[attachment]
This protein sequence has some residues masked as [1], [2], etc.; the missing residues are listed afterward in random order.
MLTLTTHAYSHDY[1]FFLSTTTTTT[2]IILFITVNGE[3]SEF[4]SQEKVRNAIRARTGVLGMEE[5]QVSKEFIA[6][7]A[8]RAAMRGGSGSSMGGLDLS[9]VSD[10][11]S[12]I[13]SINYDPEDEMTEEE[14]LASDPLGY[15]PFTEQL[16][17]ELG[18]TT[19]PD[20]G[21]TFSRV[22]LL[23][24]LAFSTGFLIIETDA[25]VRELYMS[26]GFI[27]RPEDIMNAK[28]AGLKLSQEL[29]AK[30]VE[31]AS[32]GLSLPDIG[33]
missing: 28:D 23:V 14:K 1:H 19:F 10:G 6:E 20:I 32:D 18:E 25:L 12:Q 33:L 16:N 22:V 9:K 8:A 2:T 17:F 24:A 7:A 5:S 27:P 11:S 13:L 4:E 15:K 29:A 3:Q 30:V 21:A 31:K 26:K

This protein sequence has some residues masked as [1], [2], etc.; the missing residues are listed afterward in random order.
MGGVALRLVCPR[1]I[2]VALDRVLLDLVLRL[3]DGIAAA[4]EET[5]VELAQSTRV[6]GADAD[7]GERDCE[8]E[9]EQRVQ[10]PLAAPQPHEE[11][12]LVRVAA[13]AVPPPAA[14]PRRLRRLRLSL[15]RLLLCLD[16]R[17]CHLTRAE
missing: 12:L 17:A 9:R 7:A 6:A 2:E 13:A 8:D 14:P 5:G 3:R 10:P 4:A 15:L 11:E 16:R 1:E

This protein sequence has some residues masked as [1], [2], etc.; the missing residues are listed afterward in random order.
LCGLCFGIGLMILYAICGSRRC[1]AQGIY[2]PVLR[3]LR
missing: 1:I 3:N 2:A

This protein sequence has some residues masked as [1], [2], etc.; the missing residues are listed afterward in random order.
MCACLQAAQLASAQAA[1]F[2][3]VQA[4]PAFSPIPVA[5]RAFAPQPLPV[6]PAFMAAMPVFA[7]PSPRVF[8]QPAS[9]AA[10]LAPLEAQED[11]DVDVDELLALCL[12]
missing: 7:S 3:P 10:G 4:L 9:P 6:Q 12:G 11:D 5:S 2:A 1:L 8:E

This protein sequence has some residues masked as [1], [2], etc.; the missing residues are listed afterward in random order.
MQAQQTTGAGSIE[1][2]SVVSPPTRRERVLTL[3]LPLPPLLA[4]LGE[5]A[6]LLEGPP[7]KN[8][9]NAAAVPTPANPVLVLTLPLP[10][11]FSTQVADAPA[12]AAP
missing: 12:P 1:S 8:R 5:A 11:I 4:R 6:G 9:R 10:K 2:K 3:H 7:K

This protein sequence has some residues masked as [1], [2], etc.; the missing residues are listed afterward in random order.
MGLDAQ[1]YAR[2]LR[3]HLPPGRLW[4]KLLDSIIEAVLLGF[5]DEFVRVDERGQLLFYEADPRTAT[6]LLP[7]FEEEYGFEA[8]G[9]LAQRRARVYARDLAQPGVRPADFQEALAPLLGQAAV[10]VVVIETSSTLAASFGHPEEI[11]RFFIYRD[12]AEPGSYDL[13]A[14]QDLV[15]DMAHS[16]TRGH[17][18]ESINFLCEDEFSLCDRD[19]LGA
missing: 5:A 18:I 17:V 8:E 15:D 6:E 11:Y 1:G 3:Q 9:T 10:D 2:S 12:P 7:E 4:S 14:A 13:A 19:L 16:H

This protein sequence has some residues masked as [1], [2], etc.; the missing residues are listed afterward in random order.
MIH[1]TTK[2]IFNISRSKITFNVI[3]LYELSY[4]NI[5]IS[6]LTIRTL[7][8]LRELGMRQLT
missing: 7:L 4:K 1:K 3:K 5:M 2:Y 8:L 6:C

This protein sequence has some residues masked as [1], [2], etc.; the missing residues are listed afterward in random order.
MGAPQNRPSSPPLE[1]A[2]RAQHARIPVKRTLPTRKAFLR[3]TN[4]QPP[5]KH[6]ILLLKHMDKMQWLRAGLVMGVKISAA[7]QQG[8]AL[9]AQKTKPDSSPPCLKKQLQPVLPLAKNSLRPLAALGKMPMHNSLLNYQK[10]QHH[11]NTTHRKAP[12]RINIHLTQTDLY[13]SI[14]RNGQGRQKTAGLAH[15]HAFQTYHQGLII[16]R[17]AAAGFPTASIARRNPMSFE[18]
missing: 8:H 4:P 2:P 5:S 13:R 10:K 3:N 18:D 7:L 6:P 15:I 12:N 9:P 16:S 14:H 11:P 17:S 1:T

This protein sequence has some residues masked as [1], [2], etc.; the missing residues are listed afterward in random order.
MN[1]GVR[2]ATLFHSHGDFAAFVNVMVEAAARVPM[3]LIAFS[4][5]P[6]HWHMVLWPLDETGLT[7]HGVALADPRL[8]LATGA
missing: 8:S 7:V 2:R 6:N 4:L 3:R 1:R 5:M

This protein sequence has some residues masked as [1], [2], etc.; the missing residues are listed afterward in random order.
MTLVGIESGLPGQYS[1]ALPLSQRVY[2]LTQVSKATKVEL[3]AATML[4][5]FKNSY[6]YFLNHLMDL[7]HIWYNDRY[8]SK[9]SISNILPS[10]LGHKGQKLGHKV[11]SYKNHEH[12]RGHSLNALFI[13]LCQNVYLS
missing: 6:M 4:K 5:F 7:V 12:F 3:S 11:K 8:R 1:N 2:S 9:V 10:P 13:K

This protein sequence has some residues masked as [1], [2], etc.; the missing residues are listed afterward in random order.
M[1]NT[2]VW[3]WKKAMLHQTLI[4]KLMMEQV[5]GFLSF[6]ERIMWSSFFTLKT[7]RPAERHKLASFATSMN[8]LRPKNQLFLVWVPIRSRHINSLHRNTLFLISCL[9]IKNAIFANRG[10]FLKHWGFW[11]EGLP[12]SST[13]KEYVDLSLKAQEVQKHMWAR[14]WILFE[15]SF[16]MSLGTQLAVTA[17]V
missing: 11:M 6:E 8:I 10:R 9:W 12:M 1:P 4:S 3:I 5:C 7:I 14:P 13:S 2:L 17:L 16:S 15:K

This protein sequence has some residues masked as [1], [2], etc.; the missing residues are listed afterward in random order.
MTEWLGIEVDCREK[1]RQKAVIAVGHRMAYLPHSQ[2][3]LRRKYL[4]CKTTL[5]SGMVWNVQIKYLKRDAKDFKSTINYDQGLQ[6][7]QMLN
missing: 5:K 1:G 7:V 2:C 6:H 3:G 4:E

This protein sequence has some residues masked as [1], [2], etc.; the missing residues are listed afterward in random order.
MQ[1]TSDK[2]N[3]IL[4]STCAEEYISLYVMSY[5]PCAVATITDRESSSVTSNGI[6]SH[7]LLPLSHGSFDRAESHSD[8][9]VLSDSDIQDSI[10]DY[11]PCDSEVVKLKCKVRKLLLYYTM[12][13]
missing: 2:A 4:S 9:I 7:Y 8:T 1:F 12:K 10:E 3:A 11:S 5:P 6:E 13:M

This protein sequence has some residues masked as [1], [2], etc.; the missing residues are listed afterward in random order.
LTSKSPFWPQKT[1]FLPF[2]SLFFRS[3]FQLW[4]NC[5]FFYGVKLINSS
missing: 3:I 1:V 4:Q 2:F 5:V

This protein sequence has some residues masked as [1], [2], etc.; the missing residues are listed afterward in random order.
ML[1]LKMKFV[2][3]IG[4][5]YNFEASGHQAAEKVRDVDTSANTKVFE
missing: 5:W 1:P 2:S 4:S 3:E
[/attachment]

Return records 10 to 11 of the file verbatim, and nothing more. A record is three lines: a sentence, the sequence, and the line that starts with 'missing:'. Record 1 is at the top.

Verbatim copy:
This protein sequence has some residues masked as [1], [2], etc.; the missing residues are listed afterward in random order.
MTLVGIESGLPGQYS[1]ALPLSQRVY[2]LTQVSKATKVEL[3]AATML[4][5]FKNSY[6]YFLNHLMDL[7]HIWYNDRY[8]SK[9]SISNILPS[10]LGHKGQKLGHKV[11]SYKNHEH[12]RGHSLNALFI[13]LCQNVYLS
missing: 6:M 4:K 5:F 7:V 12:F 3:S 11:K 8:R 1:N 2:S 9:V 10:P 13:K

This protein sequence has some residues masked as [1], [2], etc.; the missing residues are listed afterward in random order.
M[1]NT[2]VW[3]WKKAMLHQTLI[4]KLMMEQV[5]GFLSF[6]ERIMWSSFFTLKT[7]RPAERHKLASFATSMN[8]LRPKNQLFLVWVPIRSRHINSLHRNTLFLISCL[9]IKNAIFANRG[10]FLKHWGFW[11]EGLP[12]SST[13]KEYVDLSLKAQEVQKHMWAR[14]WILFE[15]SF[16]MSLGTQLAVTA[17]V
missing: 11:M 6:E 8:I 10:R 9:W 12:M 1:P 4:S 3:I 5:C 7:I 14:P 13:S 2:L 17:L 16:S 15:K